11 Delightful Old-Timey Words for Tricks

These little witches look like they might be running a gum-game.
These little witches look like they might be running a gum-game. / Rykoff Collection/CORBIS/Corbis via Getty Images (witches), Justin Dodd (background)

Tricks aren’t just for kids anymore—nor are trick words! Here are 11 old-timey words for pranks and capers, perfect for when you’re feeling curmudgeonly about Halloween revelers knocking on your door for treats.

1. Humbug

Before humbug was Ebenezer Scrooge’s catchphrase, it meant a hoax or trick. The exact origin of the word, which became popular in the mid-1700s, is unknown, according to the Oxford English Dictionary (OED).

2. Capriccio

“Candy or capriccio!” kids might be saying today if the trick sense of this word had stuck around. Italian in origin, capriccio may ultimately come from capro, or “goat,” referring to the way the animal skips around. (Capro may also give us the fickle-minded capricious.) These days, capriccio is more commonly used as a musical term meaning “lively in manner.”

3. Cantrip

This Scots term refers to both “a witch’s trick” (a.k.a., a spell or charm) and a playfully mischievous one, according to the OED.

4. Gum-game

If you try the gum-game on someone, you’re trying to cheat or trick them. This U.S. slang term was used in the latter half of the 19th century and probably comes from “the observation that opossums and raccoons often hide in a sweet-gum tree when hunted,” according to Merriam-Webster.

5. Marlock 

This dialect word from northern England refers to a flirty glance or playful gesture as well as a prank. While the noun form fell out of use in the early 20th century, the verb meaning “to frolic or play about” still seems to be around.

6. Dido

No, not that Dido. From the early 19th to the early 20th centuries, dido was an American slang term for a prank or caper. While the official origin of the word is unknown, the Online Etymology Dictionary speculates it could come from the story of the mythical Queen Dido. Legend says she asked a local ruler, King Iarbas, for some land, and he agreed to give the amount that could be covered in a bull’s hide. Clever Dido had the hide cut into strips so it stretched around an important hill (later known as Byrsa, Greek for “hide”). The city she founded would become Carthage, one of the most influential metropolises of the ancient world.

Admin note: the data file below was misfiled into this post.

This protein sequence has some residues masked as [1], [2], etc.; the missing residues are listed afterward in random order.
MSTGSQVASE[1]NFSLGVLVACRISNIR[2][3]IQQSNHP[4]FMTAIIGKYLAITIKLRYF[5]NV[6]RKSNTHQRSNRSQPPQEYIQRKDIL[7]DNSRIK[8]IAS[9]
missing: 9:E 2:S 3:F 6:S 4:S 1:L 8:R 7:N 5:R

7. Chicanery

This 16th-century word refers to quibbling or trickery, especially in a legal context. French in origin, it’s also the title of an episode of Better Call Saul—fitting for a show about a scammy lawyer.

8. Pettifoggery 

A synonym for chicanery, the word pettifoggery originated in the mid-17th century. It comes from pettifogger, which refers to a sketchy lawyer, a novice who pretends to know all, or someone who quibbles over small things. The petti– in pettigfogger comes from (you guessed it) petty, which in turn comes from the French word petit, or “small,” while fogger may come from the name Fugger.

Who were the Fuggers? They were a wealthy 16th-century family of “merchants and financiers,” according to Merriam-Webster; the OED notes that they “were widely criticized for unethical business practices.” Hence, fugger came to refer to hucksters as well as, specifically, a “low-ranking lawyer who abuses the law,” per the OED.

9. Skulduggery 

“What skulduggery is this!” you can shout the next time you’re met with some trickery. This American term first came about around the 1860s; its origin, however, is largely a mystery. All we know, according to Merriam-Webster, is that it has nothing to do with skulls, and may come from sculduddery, meaning something “lewd” or “obscene.” No one knows where that word comes from, either.

10. Rannygazoo 

Or is it granny kazoo? This tricky piece of U.S. slang, which also referred to nonsense, originated in the late 19th century, and was sometimes spelled rannikaboo and renicky-boo. English writer P.G. Wodehouse, who lived in the U.S. for many years, popularized the spelling rannygazoo.

11. Phonus-bolonus 

Why say phony baloney about some nonsense, fraud, or trickery when you can say phonus-bolonus? While the former is more common, the latter is an older term; its earliest citation in the OED is from 1929 and comes courtesy of American writer Damon Runyon: “Of course this message is nothing but the phonus bolonus.” Phony baloney’s earliest mention, meanwhile, is from 1933.